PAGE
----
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Neuropsychiatric manifestations have been reported in 30–60% of patients with systemic lupus erythematosus (SLE), with variable IgG synthesis in cerebrospinal fluid (CSF).1 In this study, we sought to examine intrathecal IgG synthesis measured qualitatively as the IgG index,2 calculated using the formula
(IgG CSF/IgG serum)/(albumin CSF/albumin serum),
and quantitatively as oligoclonal bands (OCBs) by isoelectric focusing (IEF)3 in patients with SLE with various neurological presentations, and to determine the cut‐off of the IgG index for the detection of these pathological IgG.
CSF results were retrieved from a database of 2902 samples using the keywords “SLE” or “lupus”. Only the first CSF sample taken before treatment for each neurological episode in each patient was analysed. Samples from traumatic subarachnoid haemorrhage were excluded. Cases were ascertained according to the American College of Rheumatology classification criteria.4 Neurological presentations were classified into neuropsychiatric SLE (NPSLE) according to the American College of Rheumatology criteria5 and other non‐NPSLE conditions. A total of 57 results from 54 patients were eligible for the analysis.
The 63 neurological presentations among the 57 neurological episodes were classified as inflammatory (n=49) and non‐inflammatory (n=13) according to the underlying pathogenesis determined by clinical features, MRI findings and response to immunosuppressive treatment. Table 11 shows the distribution of CSF OCBs, positive IgG index (>0.6) and the discrepancy between the two methods among these conditions. CSF OCBs were more frequently detected in inflammatory (26.5%) than in non‐inflammatory conditions, including focal NPSLE and non‐SLE‐related conditions (0%; p=0.05), but not for positive IgG index (p=1.0). The different rates of detection of CSF OCBs in NPSLE reflected heterogeneity in the underlying pathogenesis where microthrombi or vasculitis may cause damage to the blood–brain barrier.6,7,8 Although serum autoantibodies that cross react with antigens present in brain tissue have been shown to cause neuronal death through a damaged blood–brain barrier in the mouse model,9 our study suggested intrathecal synthesis of autoantibodies as another possible pathogenetic mechanism.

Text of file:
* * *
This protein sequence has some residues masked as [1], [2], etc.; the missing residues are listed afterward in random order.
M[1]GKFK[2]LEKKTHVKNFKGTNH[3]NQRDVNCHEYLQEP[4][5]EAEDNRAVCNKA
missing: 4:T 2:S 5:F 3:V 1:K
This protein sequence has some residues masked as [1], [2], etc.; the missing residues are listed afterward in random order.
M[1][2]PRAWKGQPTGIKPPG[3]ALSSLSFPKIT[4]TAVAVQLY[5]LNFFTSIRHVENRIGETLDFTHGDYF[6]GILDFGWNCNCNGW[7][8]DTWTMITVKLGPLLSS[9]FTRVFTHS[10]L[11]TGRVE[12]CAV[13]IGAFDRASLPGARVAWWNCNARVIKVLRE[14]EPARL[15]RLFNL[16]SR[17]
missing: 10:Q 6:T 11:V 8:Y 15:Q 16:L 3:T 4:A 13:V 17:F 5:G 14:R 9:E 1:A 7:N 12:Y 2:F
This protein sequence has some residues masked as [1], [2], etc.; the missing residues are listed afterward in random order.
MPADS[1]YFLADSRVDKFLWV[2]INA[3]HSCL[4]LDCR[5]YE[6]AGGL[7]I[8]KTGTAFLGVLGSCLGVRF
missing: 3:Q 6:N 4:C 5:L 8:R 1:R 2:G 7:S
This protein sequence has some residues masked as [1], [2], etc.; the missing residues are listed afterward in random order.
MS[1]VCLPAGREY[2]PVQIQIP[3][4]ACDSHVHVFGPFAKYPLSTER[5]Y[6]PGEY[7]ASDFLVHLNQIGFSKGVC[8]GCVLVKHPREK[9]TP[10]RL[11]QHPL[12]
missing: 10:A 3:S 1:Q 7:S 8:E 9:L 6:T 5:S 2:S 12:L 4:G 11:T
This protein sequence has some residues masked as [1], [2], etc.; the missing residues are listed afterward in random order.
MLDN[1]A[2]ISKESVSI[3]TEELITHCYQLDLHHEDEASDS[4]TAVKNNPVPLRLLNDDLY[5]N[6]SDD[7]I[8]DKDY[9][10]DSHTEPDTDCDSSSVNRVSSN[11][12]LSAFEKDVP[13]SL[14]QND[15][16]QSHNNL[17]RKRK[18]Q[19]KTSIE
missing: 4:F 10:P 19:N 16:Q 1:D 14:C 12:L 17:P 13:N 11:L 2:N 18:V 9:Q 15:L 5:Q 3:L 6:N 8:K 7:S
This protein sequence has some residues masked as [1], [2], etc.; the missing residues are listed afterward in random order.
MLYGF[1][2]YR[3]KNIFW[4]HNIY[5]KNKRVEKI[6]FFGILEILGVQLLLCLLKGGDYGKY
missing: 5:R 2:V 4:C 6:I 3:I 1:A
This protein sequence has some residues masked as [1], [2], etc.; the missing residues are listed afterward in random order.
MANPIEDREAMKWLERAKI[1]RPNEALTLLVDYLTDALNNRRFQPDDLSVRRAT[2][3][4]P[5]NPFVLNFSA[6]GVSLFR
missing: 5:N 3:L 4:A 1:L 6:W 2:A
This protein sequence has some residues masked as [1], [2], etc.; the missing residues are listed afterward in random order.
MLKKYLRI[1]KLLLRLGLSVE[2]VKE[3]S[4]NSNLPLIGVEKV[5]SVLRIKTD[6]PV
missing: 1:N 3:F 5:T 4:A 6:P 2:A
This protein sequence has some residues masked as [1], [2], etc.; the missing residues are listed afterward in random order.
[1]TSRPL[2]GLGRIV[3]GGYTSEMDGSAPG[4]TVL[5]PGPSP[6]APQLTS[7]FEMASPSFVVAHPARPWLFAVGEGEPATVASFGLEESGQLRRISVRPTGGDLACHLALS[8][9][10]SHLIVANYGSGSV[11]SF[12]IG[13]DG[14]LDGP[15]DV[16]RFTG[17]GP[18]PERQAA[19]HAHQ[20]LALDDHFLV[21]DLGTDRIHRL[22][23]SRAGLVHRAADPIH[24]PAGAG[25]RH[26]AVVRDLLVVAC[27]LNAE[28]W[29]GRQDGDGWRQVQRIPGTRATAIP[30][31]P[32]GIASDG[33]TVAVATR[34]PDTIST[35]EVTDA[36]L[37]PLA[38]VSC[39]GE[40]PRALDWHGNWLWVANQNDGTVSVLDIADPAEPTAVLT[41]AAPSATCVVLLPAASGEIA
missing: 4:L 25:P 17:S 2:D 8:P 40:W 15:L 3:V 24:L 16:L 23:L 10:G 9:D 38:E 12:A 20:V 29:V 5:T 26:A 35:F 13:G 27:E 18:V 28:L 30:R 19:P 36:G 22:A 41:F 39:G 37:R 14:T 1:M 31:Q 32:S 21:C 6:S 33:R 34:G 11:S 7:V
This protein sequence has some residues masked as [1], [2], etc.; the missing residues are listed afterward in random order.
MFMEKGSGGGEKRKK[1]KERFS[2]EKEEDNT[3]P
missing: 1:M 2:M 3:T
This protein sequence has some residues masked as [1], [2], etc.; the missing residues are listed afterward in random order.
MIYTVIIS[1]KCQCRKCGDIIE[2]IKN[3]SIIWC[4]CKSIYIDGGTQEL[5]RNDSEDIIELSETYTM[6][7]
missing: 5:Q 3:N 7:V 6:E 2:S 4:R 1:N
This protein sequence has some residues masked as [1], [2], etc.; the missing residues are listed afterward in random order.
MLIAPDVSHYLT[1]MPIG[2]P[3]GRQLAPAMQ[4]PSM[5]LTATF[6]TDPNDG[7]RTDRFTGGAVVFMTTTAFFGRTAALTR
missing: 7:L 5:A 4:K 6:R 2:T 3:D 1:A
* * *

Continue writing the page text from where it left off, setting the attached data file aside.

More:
There was agreement between IEF and IgG index on the presence (17.5%, n=10) and absence (31.6%, n=18) of intrathecal IgG synthesis, giving a discrepancy rate of 50.9% (29/56). This discrepancy was found to correlate with the presence of serum hypogammaglobulinaemia or hypergammaglobulinaemia (r=0.86, p=0.004), which was present in 23 (40.3%) samples. This suggested a non‐linear relationship between the IgG ratio and the albumin ratio in the formula for IgG in these ranges of IgG.10 IEF is thus superior to the IgG index for detection in patients with SLE.
CSF OCBs were found to correlate with the IgG index in inflammatory neurological conditions with higher sensitivity using a higher cut‐off of the IgG index (0.81; fig 11).). The presence of CSF OCBs irrespective of the IgG index may suggest a specific immune response, whereas quantitatively increased IgG without OCBs might indicate a non‐specific polyclonal response. Studies on the specificities of CSF OCBs may provide clues to the underlying pathogenesis.
In conclusion, our study showed that intrathecal production of IgG was found in inflammatory NPSLE. IEF is the preferred method of detection. Other investigation results should be considered for diagnosis because of its lack of discriminative power for NPSLE and CNS infections.
CSF - cerebrospinal fluid
IEF - isoelectric focusing
OCB - oligoclonal band
NPSLE - neuropsychiatric SLE
SLE - systemic lupus erythematosus
Competing interests: None.